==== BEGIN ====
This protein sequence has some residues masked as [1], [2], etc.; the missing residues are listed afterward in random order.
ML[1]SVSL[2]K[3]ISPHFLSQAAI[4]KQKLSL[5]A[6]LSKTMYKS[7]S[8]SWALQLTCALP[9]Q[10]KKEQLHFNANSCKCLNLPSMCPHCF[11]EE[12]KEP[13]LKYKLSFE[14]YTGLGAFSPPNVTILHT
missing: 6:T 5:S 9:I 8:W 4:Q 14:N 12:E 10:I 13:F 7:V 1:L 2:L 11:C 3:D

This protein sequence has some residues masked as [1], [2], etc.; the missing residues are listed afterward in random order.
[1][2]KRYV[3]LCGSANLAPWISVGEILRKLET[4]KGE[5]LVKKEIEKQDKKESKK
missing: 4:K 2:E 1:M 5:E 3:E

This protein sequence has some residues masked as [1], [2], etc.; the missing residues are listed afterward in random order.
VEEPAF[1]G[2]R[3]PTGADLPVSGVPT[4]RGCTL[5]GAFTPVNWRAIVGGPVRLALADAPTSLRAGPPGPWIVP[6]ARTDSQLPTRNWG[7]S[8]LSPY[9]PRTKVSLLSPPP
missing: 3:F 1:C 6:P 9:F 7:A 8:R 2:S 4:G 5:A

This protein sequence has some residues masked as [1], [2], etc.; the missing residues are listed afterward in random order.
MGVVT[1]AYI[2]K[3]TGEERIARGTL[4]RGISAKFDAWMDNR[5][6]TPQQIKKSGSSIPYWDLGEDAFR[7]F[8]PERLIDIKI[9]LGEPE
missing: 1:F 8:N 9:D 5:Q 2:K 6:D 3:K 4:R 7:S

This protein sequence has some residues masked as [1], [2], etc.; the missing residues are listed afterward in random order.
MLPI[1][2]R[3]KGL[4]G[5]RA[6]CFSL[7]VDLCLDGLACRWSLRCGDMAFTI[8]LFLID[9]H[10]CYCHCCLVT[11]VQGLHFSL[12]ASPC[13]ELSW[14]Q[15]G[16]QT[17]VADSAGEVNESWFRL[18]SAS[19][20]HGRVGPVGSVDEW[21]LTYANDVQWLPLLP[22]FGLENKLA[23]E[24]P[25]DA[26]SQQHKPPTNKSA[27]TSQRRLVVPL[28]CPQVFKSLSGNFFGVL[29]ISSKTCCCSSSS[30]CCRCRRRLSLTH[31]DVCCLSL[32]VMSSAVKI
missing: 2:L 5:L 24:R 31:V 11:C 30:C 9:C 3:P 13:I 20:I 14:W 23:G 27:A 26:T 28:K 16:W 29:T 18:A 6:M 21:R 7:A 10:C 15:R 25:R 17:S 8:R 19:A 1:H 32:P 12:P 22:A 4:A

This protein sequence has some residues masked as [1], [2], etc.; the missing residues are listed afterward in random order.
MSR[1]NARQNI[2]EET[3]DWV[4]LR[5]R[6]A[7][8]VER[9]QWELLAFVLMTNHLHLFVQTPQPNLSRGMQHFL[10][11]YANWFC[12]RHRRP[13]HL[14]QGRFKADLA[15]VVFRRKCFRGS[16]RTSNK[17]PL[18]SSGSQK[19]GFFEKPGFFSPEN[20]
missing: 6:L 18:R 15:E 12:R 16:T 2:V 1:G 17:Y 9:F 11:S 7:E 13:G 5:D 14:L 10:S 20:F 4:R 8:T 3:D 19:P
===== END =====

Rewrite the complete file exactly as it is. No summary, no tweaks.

This protein sequence has some residues masked as [1], [2], etc.; the missing residues are listed afterward in random order.
ML[1]SVSL[2]K[3]ISPHFLSQAAI[4]KQKLSL[5]A[6]LSKTMYKS[7]S[8]SWALQLTCALP[9]Q[10]KKEQLHFNANSCKCLNLPSMCPHCF[11]EE[12]KEP[13]LKYKLSFE[14]YTGLGAFSPPNVTILHT
missing: 6:T 5:S 9:I 8:W 4:Q 14:N 12:E 10:I 13:F 7:V 1:L 2:L 11:C 3:D

This protein sequence has some residues masked as [1], [2], etc.; the missing residues are listed afterward in random order.
[1][2]KRYV[3]LCGSANLAPWISVGEILRKLET[4]KGE[5]LVKKEIEKQDKKESKK
missing: 4:K 2:E 1:M 5:E 3:E

This protein sequence has some residues masked as [1], [2], etc.; the missing residues are listed afterward in random order.
VEEPAF[1]G[2]R[3]PTGADLPVSGVPT[4]RGCTL[5]GAFTPVNWRAIVGGPVRLALADAPTSLRAGPPGPWIVP[6]ARTDSQLPTRNWG[7]S[8]LSPY[9]PRTKVSLLSPPP
missing: 3:F 1:C 6:P 9:F 7:A 8:R 2:S 4:G 5:A

This protein sequence has some residues masked as [1], [2], etc.; the missing residues are listed afterward in random order.
MGVVT[1]AYI[2]K[3]TGEERIARGTL[4]RGISAKFDAWMDNR[5][6]TPQQIKKSGSSIPYWDLGEDAFR[7]F[8]PERLIDIKI[9]LGEPE
missing: 1:F 8:N 9:D 5:Q 2:K 6:D 3:K 4:R 7:S

This protein sequence has some residues masked as [1], [2], etc.; the missing residues are listed afterward in random order.
MLPI[1][2]R[3]KGL[4]G[5]RA[6]CFSL[7]VDLCLDGLACRWSLRCGDMAFTI[8]LFLID[9]H[10]CYCHCCLVT[11]VQGLHFSL[12]ASPC[13]ELSW[14]Q[15]G[16]QT[17]VADSAGEVNESWFRL[18]SAS[19][20]HGRVGPVGSVDEW[21]LTYANDVQWLPLLP[22]FGLENKLA[23]E[24]P[25]DA[26]SQQHKPPTNKSA[27]TSQRRLVVPL[28]CPQVFKSLSGNFFGVL[29]ISSKTCCCSSSS[30]CCRCRRRLSLTH[31]DVCCLSL[32]VMSSAVKI
missing: 2:L 5:L 24:R 31:V 11:C 30:C 9:C 3:P 13:I 20:I 14:W 23:G 27:A 26:T 28:K 16:W 29:T 18:A 6:M 21:R 7:A 10:C 15:R 25:R 17:S 8:R 19:A 1:H 32:P 12:P 22:A 4:A

This protein sequence has some residues masked as [1], [2], etc.; the missing residues are listed afterward in random order.
MSR[1]NARQNI[2]EET[3]DWV[4]LR[5]R[6]A[7][8]VER[9]QWELLAFVLMTNHLHLFVQTPQPNLSRGMQHFL[10][11]YANWFC[12]RHRRP[13]HL[14]QGRFKADLA[15]VVFRRKCFRGS[16]RTSNK[17]PL[18]SSGSQK[19]GFFEKPGFFSPEN[20]
missing: 6:L 18:R 15:E 12:R 16:T 2:V 1:G 17:Y 9:F 11:S 7:E 13:G 5:D 14:L 10:S 20:F 4:R 8:T 3:D 19:P